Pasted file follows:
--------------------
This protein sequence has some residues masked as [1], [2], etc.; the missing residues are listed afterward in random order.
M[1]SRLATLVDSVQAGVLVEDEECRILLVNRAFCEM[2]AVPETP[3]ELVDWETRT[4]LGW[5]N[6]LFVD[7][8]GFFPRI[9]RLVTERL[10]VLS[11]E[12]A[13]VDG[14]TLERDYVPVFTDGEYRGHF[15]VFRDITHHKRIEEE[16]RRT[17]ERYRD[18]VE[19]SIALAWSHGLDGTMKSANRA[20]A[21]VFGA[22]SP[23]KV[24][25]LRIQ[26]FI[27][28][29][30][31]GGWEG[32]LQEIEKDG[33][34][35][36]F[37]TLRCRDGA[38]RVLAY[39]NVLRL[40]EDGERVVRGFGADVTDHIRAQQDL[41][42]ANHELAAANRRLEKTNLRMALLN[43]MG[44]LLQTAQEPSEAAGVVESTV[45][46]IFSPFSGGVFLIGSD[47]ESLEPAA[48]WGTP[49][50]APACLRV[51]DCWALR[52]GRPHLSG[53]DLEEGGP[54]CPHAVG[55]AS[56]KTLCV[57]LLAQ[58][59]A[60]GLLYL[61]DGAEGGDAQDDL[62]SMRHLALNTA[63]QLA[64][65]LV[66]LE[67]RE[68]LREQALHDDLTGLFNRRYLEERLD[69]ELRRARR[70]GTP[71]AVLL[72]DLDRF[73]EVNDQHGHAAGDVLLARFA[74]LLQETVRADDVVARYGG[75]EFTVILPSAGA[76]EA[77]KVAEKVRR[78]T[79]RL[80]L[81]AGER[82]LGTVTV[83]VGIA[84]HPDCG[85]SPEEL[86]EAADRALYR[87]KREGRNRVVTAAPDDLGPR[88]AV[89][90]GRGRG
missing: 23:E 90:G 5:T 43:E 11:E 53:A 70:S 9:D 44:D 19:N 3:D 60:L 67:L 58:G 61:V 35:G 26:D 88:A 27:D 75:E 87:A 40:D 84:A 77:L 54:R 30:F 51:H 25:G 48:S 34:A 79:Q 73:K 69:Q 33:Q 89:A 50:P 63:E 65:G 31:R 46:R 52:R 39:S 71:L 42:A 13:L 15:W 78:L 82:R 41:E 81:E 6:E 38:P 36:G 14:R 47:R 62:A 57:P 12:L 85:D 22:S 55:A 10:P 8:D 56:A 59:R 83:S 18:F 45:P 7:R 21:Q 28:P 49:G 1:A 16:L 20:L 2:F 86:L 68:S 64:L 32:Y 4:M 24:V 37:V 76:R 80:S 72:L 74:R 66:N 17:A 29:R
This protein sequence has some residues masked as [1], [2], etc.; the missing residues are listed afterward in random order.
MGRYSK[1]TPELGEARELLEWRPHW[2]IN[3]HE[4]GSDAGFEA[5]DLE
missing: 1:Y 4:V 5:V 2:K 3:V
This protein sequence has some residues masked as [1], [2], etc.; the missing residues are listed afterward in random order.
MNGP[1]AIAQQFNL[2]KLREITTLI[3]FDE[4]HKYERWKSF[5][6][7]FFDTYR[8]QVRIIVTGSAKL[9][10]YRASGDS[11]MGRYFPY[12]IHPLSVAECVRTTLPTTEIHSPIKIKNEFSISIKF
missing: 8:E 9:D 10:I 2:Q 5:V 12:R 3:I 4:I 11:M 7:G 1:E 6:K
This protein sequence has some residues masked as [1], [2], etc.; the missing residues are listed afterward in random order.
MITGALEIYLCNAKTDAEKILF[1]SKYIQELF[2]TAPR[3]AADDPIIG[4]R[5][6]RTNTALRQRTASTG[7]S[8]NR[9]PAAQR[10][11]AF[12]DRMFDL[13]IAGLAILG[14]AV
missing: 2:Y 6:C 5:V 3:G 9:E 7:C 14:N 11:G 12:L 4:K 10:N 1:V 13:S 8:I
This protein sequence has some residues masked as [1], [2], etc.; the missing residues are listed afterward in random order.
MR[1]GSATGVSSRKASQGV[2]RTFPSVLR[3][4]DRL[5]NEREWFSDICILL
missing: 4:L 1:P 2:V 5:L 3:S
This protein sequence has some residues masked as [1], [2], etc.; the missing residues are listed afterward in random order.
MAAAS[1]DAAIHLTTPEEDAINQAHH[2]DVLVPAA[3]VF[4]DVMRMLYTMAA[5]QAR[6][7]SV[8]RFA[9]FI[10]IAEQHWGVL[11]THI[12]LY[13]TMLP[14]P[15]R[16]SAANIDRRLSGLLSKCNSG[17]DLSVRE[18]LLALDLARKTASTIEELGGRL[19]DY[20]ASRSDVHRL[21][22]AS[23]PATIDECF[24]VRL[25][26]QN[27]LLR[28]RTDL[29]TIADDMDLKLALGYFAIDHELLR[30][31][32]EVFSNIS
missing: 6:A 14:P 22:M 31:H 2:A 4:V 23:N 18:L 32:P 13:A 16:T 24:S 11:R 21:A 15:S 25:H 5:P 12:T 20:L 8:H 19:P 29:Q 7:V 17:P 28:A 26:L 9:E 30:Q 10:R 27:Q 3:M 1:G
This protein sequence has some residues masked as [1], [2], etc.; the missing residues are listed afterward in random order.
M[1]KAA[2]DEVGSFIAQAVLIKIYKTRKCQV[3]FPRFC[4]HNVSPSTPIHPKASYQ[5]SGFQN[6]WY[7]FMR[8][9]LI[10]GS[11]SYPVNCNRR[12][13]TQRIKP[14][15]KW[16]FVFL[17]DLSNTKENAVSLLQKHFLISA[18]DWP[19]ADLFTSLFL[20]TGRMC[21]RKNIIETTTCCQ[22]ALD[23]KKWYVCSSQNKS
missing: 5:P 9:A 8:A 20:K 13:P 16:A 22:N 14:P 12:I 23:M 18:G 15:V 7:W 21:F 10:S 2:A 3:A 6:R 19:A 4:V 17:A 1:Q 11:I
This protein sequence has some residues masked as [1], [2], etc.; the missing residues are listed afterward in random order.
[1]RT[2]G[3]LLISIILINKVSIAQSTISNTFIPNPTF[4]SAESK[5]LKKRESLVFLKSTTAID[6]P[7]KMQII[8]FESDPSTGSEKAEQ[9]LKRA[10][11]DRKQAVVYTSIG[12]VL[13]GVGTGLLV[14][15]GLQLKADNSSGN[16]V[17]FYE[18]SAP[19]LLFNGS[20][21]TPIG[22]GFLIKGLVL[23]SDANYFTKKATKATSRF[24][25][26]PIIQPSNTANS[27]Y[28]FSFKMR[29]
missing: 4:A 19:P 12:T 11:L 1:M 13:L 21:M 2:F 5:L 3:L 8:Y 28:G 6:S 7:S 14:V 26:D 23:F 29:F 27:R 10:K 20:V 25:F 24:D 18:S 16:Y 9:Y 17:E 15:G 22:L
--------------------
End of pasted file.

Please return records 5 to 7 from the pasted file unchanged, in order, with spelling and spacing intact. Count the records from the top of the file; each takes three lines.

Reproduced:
This protein sequence has some residues masked as [1], [2], etc.; the missing residues are listed afterward in random order.
MR[1]GSATGVSSRKASQGV[2]RTFPSVLR[3][4]DRL[5]NEREWFSDICILL
missing: 4:L 1:P 2:V 5:L 3:S
This protein sequence has some residues masked as [1], [2], etc.; the missing residues are listed afterward in random order.
MAAAS[1]DAAIHLTTPEEDAINQAHH[2]DVLVPAA[3]VF[4]DVMRMLYTMAA[5]QAR[6][7]SV[8]RFA[9]FI[10]IAEQHWGVL[11]THI[12]LY[13]TMLP[14]P[15]R[16]SAANIDRRLSGLLSKCNSG[17]DLSVRE[18]LLALDLARKTASTIEELGGRL[19]DY[20]ASRSDVHRL[21][22]AS[23]PATIDECF[24]VRL[25][26]QN[27]LLR[28]RTDL[29]TIADDMDLKLALGYFAIDHELLR[30][31][32]EVFSNIS
missing: 6:A 14:P 22:M 31:H 2:A 4:V 23:N 18:L 32:P 13:A 16:T 24:S 11:R 21:A 15:S 25:H 5:P 12:T 20:L 8:H 19:P 29:Q 7:V 17:P 28:A 26:L 9:E 30:Q 10:R 27:Q 3:M 1:G
This protein sequence has some residues masked as [1], [2], etc.; the missing residues are listed afterward in random order.
M[1]KAA[2]DEVGSFIAQAVLIKIYKTRKCQV[3]FPRFC[4]HNVSPSTPIHPKASYQ[5]SGFQN[6]WY[7]FMR[8][9]LI[10]GS[11]SYPVNCNRR[12][13]TQRIKP[14][15]KW[16]FVFL[17]DLSNTKENAVSLLQKHFLISA[18]DWP[19]ADLFTSLFL[20]TGRMC[21]RKNIIETTTCCQ[22]ALD[23]KKWYVCSSQNKS
missing: 5:P 9:A 8:A 20:K 13:P 16:A 22:N 14:P 12:I 23:M 18:G 15:V 7:W 21:F 10:S 2:A 3:A 6:R 19:A 4:V 17:A 1:Q 11:I